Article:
Yeo notes that it may prove harder for Asian Americans in the industry to be accepted by mainstream America than it has been for Asians. "I think Americans have always accepted Asian cinema, like the Hong Kong fighting movies, Chinese Gong Li films with translated subtitles, and it's always been okay, because they're away" and don't constitute a threat to Americans. "For the melting pot of America to allow [Asian Americans] to melt in, it is going to take some time. But I think right now, we, the Asian American face, the slant eyed, as it were, are right on the cusp. And people are just ready to put salt and pepper on us, and take a spoon full." Yeo optimistically sees the stereotyping of Asians on television as a transitory stage. "Sometimes, for the expense of moving middle America from the unknown and ignorance to giving them some information, sometimes that 'some information' is slightly stereotypical. And it's unfortunate. The next level is moving to something more unique, and that's going to take some time."

An alternative market for Asian American talent: Asia, of course. "I think Asia is open to Asian American talent," Yeo notes, "and that's where the money's being put into." The past few years have already seen an increasing globalization of the entertainment industry, with Asian filmmakers seeking Asian American talent, American studios wooing Asian talent, and Asian countries all borrowing heavily from each other. In this globalized industry, Singapore, Yeo remarks, has a unique advantage over other Asian countries-Singaporeans grow up speaking English, giving them an edge in seeking work in America, and they speak non-accented Mandarin, making them desirable in Taiwanese, Chinese, and Hong Kong markets.

Although Yeo wants to continue her work in America, she has no plans to turn her back on her heritage, and hopes to one day return to Singapore to work on a film that will help put the country on the map. What Singapore needs, Yeo figures, "is a 'Life is Beautiful' - a really well-written script, from the voice of a Singaporean person, that would could showcase the beauty of the country and could be shot there."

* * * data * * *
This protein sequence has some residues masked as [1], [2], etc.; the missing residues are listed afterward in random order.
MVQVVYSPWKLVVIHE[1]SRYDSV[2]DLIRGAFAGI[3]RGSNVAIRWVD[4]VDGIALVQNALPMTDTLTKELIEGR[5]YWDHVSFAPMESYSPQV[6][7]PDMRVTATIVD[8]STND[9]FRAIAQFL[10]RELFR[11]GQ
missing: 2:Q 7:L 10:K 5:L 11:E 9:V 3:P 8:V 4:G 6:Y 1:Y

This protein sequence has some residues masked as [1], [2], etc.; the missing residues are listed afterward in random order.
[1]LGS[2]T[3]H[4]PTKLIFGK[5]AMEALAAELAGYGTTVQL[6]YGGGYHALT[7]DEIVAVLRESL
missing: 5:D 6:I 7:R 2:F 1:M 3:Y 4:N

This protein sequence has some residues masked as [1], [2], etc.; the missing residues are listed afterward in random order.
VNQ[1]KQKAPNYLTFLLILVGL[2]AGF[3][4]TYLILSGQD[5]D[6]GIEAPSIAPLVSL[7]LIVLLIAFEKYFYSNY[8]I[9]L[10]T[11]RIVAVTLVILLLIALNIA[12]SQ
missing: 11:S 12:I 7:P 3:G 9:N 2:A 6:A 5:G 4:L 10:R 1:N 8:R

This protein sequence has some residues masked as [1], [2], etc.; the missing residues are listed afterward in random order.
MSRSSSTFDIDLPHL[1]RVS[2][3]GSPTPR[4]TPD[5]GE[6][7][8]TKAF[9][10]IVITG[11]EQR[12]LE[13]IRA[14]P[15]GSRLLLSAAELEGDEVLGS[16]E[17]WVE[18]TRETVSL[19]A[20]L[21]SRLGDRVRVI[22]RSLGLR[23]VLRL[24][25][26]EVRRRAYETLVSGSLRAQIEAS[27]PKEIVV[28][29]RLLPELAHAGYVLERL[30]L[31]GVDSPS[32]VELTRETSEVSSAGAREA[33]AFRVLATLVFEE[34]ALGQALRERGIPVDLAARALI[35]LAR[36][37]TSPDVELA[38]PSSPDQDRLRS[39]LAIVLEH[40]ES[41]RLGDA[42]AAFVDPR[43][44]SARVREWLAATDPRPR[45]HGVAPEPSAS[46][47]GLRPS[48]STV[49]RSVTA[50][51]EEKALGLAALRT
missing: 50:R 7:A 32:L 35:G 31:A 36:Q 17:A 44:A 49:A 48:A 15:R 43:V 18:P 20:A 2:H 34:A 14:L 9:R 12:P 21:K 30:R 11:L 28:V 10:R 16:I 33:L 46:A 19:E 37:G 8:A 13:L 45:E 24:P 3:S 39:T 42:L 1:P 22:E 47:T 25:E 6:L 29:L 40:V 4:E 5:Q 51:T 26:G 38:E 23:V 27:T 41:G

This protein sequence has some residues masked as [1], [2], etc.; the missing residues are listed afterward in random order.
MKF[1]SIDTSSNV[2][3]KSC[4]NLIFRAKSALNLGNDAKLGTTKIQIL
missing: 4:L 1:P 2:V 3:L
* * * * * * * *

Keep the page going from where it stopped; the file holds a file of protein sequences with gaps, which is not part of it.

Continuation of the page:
In order for Singapore's budding film industry to grow to the likes of the Indian, Hong Kong, and Japanese film industries, Yeo predicts that the country will have to rely on its relationships with other Asian countries. "We always look to the motherland for information. We import everything, 99 percent of our water. The only thing we export is brainpower. And it's the same thing for the entertainment industry." More emphasis on the arts in the educational system would help, too: "If I had to change one thing about the Singaporean educational system it would be higher emphasis on the right brain. I think Singapore has left-brainers down to a science."

Meanwhile, between composing zither music, shooting commercials, guest starring on the sitcom Grounded for Life, and finishing up an indie film called "A Day Without a Mexican," a comedy about all the Mexicans in L.A. being fumigated, Yeo is also working on her one-person show, and just finished starring in a pilot for "Bench Pressley and Showgirl," a new cartoon from Klasky Csupo (Rugrats) to come out in 2004.

"The more I live here, the more I excavate my Singaporean side, the tradition," says Yeo, "because no matter what, I can't change the passport that I wear on my body. This is a full body tattoo of the color of my skin, and an internal tattoo of my upbringing. Every role that I bring myself to is a Singaporean American, Mandarin speaking, English speaking, bicultural, Chinese zithering, funny in all the meanings of the word, occasional extrovert." Is Singapore ready to embrace Gwendoline Yeo, bicultural Chinese zithering extrovert?

"When I went to Singapore, my family said, 'We're proud of you.' And it meant a lot to me." Later, she adds, "I hope Singapore is proud of me."

Published: Friday, November 07, 2003